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Where do slipper orchids come from?

The genus Paphiopedilum comes from all over Asia, ranging from China to India in the west, and Indonesia to the east, and many islands in-between.  The genus Phragmipedium comes from Central and South America.  Then there are Cypriprediums which grow in North America.  (And two other genera, Mexipedium of which there is only one representative and Selenipedium of which there are around six species).


There are about 80 or so naturally-occurring species of Paphiopedilum and 25+ species of Phragmipedium.  Species plants sold in the US are almost all artificially propagated, or divisions (i.e., new shoots grown from an existing mother plant).  Paphiopedilum and Phragmipedium plants harvested from the wild are not legal to own in the US, unless they were obtained prior to the 1970s when the US became a signatory to a treaty barring trade in certain species of animals and plants.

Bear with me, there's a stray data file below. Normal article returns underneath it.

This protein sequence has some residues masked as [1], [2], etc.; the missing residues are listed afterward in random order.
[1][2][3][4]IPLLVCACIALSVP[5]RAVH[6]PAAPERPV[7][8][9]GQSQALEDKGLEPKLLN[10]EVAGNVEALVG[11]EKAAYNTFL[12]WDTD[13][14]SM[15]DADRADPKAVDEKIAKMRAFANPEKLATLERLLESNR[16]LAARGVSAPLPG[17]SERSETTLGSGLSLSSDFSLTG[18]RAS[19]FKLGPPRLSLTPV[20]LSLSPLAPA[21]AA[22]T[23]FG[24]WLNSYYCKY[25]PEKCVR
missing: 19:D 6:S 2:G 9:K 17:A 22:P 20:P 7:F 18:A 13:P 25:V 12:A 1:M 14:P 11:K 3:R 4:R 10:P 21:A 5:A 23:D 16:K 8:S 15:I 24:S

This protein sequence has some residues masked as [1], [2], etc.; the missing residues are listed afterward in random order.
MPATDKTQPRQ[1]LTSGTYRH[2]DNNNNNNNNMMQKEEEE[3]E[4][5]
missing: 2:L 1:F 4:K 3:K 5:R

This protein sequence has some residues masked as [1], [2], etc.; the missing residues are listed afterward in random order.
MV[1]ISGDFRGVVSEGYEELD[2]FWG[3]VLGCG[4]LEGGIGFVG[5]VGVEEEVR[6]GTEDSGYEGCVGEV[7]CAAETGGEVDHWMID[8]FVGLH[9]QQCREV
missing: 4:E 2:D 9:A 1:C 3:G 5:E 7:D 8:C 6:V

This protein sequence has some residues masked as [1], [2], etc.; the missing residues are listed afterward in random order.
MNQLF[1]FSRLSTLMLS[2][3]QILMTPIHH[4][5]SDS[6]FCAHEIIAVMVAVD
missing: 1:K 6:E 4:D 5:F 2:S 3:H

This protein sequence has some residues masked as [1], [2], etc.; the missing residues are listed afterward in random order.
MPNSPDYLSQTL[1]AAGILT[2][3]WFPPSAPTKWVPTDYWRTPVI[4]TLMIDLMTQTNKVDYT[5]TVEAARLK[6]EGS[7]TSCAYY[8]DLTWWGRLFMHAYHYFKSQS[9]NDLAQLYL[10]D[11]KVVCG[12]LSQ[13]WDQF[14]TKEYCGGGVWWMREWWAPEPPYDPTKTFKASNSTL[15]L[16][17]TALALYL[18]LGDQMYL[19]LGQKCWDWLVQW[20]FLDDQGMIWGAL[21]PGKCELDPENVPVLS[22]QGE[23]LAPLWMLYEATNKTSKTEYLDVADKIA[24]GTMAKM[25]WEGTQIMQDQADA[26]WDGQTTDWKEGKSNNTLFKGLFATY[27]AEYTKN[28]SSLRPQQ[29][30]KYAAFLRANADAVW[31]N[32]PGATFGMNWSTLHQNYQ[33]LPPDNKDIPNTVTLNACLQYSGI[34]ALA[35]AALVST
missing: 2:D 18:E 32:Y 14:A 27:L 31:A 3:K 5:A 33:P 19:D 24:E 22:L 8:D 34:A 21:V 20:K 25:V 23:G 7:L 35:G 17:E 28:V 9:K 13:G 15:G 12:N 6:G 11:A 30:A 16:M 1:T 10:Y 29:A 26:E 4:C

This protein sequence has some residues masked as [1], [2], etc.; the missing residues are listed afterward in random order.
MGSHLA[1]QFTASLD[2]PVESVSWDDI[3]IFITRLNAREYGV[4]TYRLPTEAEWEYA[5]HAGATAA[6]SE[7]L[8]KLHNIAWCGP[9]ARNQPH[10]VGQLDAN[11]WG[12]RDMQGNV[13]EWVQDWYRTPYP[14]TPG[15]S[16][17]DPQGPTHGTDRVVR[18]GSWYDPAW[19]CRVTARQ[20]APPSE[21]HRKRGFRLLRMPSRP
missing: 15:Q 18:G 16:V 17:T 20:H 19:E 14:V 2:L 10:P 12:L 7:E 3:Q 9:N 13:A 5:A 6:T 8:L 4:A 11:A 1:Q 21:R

Man-made hybrids made by crossing different species with each other number in the thousands.  The diversity of form and color is simply astounding.  Typically at orchid shows, newcomers to slippers are most impressed not so much by the natural species, but by the amazing shapes, colors, and patterns found in many hybrids.  Some people actually find it difficult to believe that these are indeed living plants.

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